U.N. investigators warn millions of Syrians, who have endured more than a decade of war, are likely to face more death and injury as fighting intensifies along the country’s northern borders. The Independent International Commission of Inquiry on Syria will submit the report on its latest findings to the U.N. Human Rights Council next week.

The report finds a significant reduction in the number of government air strikes in northwest Syria during the period under review between January 1 and June 30.  

However, the three-member commission notes hostilities escalated significantly in Idlib and Aleppo, the last rebel stronghold, in August. It says civilians bear the brunt of the intensified fighting.

The report details attacks in northern Aleppo that have killed and injured at least 92 civilians, destroyed civilian homes, schools, mosques, medical facilities, and administrative buildings.

Commission chair Paulo Pinheiro says scores of civilians, including children, have been killed and injured in fighting between pro-government forces and armed opposition groups.

“In addition, Russia is still actively supporting the Syrian government, particularly concerning air strikes that have killed civilians and targeted food and water sources,” Pinheiro said. “Families living in front-line areas have borne the brunt of pro-government forces ground-to-ground shelling in those areas.”

Pinheiro says there continues to be military involvement in this protracted conflict by Israel, the United States and Turkey.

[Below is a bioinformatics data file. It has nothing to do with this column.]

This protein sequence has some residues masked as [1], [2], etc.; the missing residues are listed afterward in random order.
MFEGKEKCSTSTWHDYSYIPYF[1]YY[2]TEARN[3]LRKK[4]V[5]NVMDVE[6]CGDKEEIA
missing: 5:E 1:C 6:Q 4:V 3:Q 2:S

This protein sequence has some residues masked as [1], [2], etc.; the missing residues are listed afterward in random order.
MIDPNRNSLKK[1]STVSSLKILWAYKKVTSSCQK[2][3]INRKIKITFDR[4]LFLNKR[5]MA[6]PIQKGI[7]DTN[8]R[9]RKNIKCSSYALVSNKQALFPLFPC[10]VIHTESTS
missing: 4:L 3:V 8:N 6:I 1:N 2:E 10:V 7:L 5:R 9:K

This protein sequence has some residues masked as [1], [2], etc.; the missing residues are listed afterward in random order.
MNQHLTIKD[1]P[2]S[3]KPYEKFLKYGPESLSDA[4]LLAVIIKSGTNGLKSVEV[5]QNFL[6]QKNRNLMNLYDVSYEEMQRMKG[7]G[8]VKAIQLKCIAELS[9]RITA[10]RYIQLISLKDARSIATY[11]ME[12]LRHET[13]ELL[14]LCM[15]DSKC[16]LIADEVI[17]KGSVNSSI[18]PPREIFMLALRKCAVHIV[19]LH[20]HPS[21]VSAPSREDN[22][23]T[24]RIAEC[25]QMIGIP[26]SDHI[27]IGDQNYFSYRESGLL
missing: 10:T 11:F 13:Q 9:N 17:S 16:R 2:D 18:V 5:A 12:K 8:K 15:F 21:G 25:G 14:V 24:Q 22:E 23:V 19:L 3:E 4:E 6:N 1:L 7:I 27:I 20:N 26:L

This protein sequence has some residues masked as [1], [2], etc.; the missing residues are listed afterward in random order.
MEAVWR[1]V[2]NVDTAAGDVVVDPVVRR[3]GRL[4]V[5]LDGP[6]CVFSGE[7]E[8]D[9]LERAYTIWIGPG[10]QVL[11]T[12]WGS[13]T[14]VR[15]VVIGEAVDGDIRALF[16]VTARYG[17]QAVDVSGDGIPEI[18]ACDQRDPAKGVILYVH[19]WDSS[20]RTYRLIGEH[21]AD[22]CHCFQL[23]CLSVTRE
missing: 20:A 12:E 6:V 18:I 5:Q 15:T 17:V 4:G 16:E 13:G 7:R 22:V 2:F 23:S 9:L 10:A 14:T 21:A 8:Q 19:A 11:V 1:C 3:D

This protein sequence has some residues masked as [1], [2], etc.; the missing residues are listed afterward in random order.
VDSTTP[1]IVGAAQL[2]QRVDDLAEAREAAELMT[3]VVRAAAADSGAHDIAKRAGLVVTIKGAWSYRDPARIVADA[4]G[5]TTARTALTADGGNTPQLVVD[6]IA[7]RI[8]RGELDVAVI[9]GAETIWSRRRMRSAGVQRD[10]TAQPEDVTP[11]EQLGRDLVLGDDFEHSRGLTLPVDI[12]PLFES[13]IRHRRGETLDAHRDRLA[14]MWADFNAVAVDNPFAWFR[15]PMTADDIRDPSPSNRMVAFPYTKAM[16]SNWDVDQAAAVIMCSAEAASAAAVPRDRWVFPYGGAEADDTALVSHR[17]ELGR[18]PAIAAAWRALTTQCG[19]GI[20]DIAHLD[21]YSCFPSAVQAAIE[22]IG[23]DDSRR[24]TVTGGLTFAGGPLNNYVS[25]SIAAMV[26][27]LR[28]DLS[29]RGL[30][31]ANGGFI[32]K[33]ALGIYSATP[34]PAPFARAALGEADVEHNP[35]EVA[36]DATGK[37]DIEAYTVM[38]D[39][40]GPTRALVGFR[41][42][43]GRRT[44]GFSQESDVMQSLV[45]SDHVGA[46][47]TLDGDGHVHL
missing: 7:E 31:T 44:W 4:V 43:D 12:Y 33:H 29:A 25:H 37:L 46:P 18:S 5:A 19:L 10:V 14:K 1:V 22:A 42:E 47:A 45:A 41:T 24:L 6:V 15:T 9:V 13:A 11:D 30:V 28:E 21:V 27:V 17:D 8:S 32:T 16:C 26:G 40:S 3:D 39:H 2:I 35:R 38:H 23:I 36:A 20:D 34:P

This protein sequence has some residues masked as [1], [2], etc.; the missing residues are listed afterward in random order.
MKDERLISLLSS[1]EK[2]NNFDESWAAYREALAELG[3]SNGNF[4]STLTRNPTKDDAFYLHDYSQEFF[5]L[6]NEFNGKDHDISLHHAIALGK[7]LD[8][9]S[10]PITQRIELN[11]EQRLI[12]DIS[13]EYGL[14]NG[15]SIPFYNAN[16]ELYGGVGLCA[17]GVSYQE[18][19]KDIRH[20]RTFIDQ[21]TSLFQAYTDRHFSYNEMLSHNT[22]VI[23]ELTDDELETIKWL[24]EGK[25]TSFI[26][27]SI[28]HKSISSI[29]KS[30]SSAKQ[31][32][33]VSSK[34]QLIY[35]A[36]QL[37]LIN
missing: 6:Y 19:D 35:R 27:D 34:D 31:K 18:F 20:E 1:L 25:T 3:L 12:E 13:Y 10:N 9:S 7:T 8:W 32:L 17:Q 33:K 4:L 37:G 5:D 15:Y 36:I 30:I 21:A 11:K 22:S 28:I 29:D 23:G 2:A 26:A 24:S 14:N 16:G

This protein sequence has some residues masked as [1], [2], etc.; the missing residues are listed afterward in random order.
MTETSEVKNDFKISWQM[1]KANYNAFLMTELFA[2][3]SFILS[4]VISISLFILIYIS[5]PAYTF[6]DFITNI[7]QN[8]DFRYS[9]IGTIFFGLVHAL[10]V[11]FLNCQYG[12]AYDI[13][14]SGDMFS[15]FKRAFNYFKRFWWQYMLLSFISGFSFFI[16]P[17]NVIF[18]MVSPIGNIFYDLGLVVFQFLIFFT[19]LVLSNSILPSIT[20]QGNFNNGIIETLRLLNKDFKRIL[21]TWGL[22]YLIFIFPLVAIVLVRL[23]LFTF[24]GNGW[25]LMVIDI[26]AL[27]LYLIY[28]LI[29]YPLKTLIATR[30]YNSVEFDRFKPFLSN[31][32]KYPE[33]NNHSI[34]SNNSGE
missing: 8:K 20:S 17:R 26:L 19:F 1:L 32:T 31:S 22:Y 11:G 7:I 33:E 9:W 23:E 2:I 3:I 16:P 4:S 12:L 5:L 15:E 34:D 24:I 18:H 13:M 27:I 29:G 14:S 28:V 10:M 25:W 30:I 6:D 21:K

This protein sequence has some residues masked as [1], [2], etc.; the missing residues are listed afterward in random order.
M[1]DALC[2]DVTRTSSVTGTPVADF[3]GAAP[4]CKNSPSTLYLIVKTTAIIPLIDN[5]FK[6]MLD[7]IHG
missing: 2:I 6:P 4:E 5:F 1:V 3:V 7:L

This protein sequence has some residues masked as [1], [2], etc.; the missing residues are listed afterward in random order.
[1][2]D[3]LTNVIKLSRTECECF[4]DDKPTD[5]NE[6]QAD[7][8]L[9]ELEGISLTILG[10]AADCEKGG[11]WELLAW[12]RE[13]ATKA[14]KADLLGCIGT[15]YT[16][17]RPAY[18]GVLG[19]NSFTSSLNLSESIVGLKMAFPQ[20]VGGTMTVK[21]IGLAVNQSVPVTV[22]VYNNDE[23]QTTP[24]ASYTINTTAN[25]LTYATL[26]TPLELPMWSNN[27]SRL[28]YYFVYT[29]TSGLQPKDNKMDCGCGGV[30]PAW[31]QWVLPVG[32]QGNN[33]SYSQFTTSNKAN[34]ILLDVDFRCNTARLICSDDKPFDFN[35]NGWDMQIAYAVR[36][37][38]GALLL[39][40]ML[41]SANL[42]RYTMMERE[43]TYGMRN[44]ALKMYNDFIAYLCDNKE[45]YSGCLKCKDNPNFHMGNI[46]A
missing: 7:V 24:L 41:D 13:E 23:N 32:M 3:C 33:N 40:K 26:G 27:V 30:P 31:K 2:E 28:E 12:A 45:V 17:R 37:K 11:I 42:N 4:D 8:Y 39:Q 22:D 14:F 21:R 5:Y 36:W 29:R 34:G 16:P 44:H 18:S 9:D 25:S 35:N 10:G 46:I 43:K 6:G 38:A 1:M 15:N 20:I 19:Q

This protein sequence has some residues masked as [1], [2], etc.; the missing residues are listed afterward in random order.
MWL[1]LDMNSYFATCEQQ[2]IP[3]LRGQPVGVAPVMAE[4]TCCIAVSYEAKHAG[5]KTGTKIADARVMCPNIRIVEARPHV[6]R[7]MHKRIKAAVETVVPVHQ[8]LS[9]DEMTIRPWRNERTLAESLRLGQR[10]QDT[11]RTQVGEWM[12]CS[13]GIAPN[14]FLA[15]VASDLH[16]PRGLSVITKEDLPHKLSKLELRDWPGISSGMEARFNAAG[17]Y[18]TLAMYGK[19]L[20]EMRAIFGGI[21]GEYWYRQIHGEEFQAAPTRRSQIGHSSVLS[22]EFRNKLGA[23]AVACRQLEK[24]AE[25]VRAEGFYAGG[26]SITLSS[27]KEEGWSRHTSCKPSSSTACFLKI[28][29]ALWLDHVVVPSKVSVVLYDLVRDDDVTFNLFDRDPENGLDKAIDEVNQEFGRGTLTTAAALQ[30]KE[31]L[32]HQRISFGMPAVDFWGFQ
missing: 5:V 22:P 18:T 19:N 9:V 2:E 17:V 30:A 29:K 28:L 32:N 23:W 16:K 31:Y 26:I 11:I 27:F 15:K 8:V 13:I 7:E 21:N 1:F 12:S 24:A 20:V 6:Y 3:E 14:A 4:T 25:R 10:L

“I must say that Syria cannot afford a return to large-scale fighting but that is where it may perhaps be heading,” Pinheiro said.

The report highlights the worsening conditions in al-Hawl camp, where tens of thousands of former wives and children of Islamic State militants are being held.

Pinheiro says the situation of children in al-Hawl and other camps in the northeast are in a particularly concerning situation.

“They lack sufficient health care and education. And many are traumatized by the violence within those camps,” Pinheiro said. “Young boys, once they reach puberty, risk being transferred to military detention centers alongside adult alleged Da’esh fighters, doomed to detention without legal recourse.”

The report notes tens of thousands of Syrians remain forcibly disappeared or missing. It says families searching for their loved ones, often undertaken by women, are in danger of being arrested, extorted, and abused.

The commission has documented multiple cases of Syrian refugees who have been arrested and detained by government forces shortly after they have returned home. It says many are unable to go back to hometowns and villages because their properties have been confiscated.

The commissioners urge neighboring countries to drop plans they may have for the mass return of Syrian refugees because their safety cannot be guaranteed.

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